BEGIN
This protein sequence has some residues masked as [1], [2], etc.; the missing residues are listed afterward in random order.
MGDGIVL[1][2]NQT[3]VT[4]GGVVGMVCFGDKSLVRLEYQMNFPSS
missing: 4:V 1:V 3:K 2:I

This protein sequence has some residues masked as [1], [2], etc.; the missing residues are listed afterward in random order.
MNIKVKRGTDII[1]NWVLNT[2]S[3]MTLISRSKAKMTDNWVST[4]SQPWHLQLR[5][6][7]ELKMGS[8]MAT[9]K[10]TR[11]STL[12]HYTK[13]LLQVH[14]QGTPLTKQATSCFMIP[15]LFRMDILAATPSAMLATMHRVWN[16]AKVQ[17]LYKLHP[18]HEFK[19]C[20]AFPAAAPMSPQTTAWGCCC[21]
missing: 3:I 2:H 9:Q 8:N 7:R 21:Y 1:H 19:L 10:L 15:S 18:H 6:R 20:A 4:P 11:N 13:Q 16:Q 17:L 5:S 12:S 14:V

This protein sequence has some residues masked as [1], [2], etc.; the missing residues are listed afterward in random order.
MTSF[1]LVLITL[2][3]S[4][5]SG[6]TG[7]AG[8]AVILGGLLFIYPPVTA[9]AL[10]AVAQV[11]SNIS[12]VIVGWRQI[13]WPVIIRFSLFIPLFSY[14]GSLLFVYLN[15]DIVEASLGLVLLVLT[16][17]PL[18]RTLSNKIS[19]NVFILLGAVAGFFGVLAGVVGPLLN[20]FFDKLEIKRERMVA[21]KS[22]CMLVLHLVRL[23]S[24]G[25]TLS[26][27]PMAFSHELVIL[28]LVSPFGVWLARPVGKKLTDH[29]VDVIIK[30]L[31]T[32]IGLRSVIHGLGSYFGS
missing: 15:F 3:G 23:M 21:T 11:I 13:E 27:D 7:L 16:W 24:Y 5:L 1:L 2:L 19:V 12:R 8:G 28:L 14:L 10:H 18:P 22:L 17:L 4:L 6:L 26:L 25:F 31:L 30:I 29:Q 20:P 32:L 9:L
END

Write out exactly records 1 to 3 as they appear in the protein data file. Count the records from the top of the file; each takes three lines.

This protein sequence has some residues masked as [1], [2], etc.; the missing residues are listed afterward in random order.
MGDGIVL[1][2]NQT[3]VT[4]GGVVGMVCFGDKSLVRLEYQMNFPSS
missing: 4:V 1:V 3:K 2:I

This protein sequence has some residues masked as [1], [2], etc.; the missing residues are listed afterward in random order.
MNIKVKRGTDII[1]NWVLNT[2]S[3]MTLISRSKAKMTDNWVST[4]SQPWHLQLR[5][6][7]ELKMGS[8]MAT[9]K[10]TR[11]STL[12]HYTK[13]LLQVH[14]QGTPLTKQATSCFMIP[15]LFRMDILAATPSAMLATMHRVWN[16]AKVQ[17]LYKLHP[18]HEFK[19]C[20]AFPAAAPMSPQTTAWGCCC[21]
missing: 3:I 2:H 9:Q 8:N 7:R 21:Y 1:H 19:L 10:L 15:S 18:H 6:R 20:A 4:P 11:N 13:Q 16:Q 17:L 5:S 12:S 14:V

This protein sequence has some residues masked as [1], [2], etc.; the missing residues are listed afterward in random order.
MTSF[1]LVLITL[2][3]S[4][5]SG[6]TG[7]AG[8]AVILGGLLFIYPPVTA[9]AL[10]AVAQV[11]SNIS[12]VIVGWRQI[13]WPVIIRFSLFIPLFSY[14]GSLLFVYLN[15]DIVEASLGLVLLVLT[16][17]PL[18]RTLSNKIS[19]NVFILLGAVAGFFGVLAGVVGPLLN[20]FFDKLEIKRERMVA[21]KS[22]CMLVLHLVRL[23]S[24]G[25]TLS[26][27]PMAFSHELVIL[28]LVSPFGVWLARPVGKKLTDH[29]VDVIIK[30]L[31]T[32]IGLRSVIHGLGSYFGS
missing: 15:F 3:G 23:M 21:T 11:I 13:E 27:D 7:L 16:W 24:Y 5:L 1:L 2:L 19:V 12:R 8:G 28:L 14:L 10:H 18:P 22:L 17:L 4:L 6:L 26:L 25:F 31:L 30:I 29:Q 20:P 32:L 9:L